Fight launched to save vital services

Willows Park Children's Centre.
Willows Park Children's Centre.
Share this article
0
Have your say

Borough councillors in Ribble Valley have formed a working group to fight the proposed closure of several libraries and children’s centres.

Lancashire County Council is proposing to reduce its building stock and amalgamate services in new ‘neighbourhood centres’ in a bid to find savings of £200million over the next five years.

The centres will be based at several sites, including at Clitheroe and Longridge Libraries.

But the move will see the closure of other sites, including Whalley, Chatburn and Read Libraries.

It would also mean the closure of children’s centres at Longridge (Willow’s Park based at the Civic Centre), Slaidburn and Spring Wood, which is based at Whalley Library.

Ribble Valley Borough Council has set up the working group to consider how the proposals will affect the borough, particularly the proposed closure of Longridge Children’s Centre and the facility in Whalley, where there has been a house-building boom.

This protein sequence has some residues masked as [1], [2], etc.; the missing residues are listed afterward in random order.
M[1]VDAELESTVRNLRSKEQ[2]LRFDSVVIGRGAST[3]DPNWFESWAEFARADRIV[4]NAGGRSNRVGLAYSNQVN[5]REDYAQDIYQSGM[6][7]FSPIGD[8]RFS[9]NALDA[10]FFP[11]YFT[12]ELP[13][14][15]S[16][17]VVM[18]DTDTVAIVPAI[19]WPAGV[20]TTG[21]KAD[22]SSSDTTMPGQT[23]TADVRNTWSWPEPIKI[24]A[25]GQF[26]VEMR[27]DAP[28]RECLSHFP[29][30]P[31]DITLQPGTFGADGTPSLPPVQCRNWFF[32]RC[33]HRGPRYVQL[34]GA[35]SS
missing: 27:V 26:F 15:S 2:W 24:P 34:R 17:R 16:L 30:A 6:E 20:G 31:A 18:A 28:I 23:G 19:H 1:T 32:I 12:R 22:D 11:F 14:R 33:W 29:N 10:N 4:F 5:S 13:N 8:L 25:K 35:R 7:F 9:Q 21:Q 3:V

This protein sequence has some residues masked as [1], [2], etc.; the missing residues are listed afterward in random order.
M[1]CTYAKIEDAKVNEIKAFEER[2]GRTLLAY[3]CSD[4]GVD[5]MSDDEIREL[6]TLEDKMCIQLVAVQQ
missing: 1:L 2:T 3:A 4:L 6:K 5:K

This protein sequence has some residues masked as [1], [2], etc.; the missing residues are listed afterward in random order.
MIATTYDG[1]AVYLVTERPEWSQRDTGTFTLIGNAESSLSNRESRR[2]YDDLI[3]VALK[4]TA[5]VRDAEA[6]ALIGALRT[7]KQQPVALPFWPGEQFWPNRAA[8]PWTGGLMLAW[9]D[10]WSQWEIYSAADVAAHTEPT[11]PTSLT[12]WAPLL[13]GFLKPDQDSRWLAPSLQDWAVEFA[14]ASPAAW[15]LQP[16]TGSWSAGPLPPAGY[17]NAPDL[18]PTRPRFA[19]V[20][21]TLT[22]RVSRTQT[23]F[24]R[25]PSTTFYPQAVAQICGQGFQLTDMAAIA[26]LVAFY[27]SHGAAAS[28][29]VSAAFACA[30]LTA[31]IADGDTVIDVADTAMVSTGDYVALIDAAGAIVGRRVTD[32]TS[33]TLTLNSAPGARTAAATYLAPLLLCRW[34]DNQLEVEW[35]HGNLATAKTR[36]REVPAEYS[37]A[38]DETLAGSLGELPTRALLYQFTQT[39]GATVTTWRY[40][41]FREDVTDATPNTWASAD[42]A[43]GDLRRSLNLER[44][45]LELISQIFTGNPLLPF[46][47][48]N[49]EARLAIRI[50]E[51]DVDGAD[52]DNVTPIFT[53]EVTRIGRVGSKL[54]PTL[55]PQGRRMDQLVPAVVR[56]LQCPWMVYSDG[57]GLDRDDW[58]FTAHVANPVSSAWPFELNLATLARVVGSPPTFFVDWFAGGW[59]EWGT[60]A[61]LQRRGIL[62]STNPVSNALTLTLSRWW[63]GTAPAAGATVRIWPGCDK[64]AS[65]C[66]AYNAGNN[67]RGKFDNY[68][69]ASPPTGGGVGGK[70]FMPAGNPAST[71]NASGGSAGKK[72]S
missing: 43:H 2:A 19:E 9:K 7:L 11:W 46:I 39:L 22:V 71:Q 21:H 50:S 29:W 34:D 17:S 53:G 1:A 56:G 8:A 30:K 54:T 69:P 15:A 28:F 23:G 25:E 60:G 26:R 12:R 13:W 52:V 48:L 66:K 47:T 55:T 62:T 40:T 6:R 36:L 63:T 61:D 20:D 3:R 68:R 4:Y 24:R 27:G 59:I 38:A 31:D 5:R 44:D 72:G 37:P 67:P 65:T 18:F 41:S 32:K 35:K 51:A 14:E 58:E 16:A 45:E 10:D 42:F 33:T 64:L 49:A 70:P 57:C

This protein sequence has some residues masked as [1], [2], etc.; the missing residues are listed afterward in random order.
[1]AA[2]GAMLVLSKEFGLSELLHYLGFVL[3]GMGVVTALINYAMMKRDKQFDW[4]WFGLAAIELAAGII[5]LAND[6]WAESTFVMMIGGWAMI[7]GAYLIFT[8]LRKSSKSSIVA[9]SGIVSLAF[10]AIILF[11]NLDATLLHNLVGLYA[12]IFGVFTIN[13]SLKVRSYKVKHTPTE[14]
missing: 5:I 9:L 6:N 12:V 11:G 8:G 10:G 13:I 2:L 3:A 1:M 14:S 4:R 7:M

The group’s chairman, Terry Hill, said: “Community hubs such as libraries and children’s centres are vital in rural areas like Ribble Valley, where access to services is poor.

“The County Council’s proposals don’t take into account the part these sites play in rural life and we feel they are particularly mistaken in not recognising Whalley as a service centre, a designation they made in 2001 and endorsed by the Ribble Valley Core Strategy.

“We are gathering the facts and will be making a strong case to the County Council for the retention of some if not all of the facilities under threat in Ribble Valley.”

Opened in April 2008, Longridge Children’s Centre in Calder Avenue, was part of an £11m Lancashire County Council scheme to bring the total number of centres to 79.

Run under the Sure Start scheme, the centres were aimed at offering early learning, family support and advice and childminding networks.

Speaking at the time, County Councillor Marcus Johnstone said: “It’s a chance to really improve lifetime opportunities for future generations and in Lancashire we are giving it our full support.”

The County Council consultation runs until Sunday, August 14.

Residents can have their say on these proposals and others as part of the cost-cutting exercise by visiting: www.lancashire.gov.uk.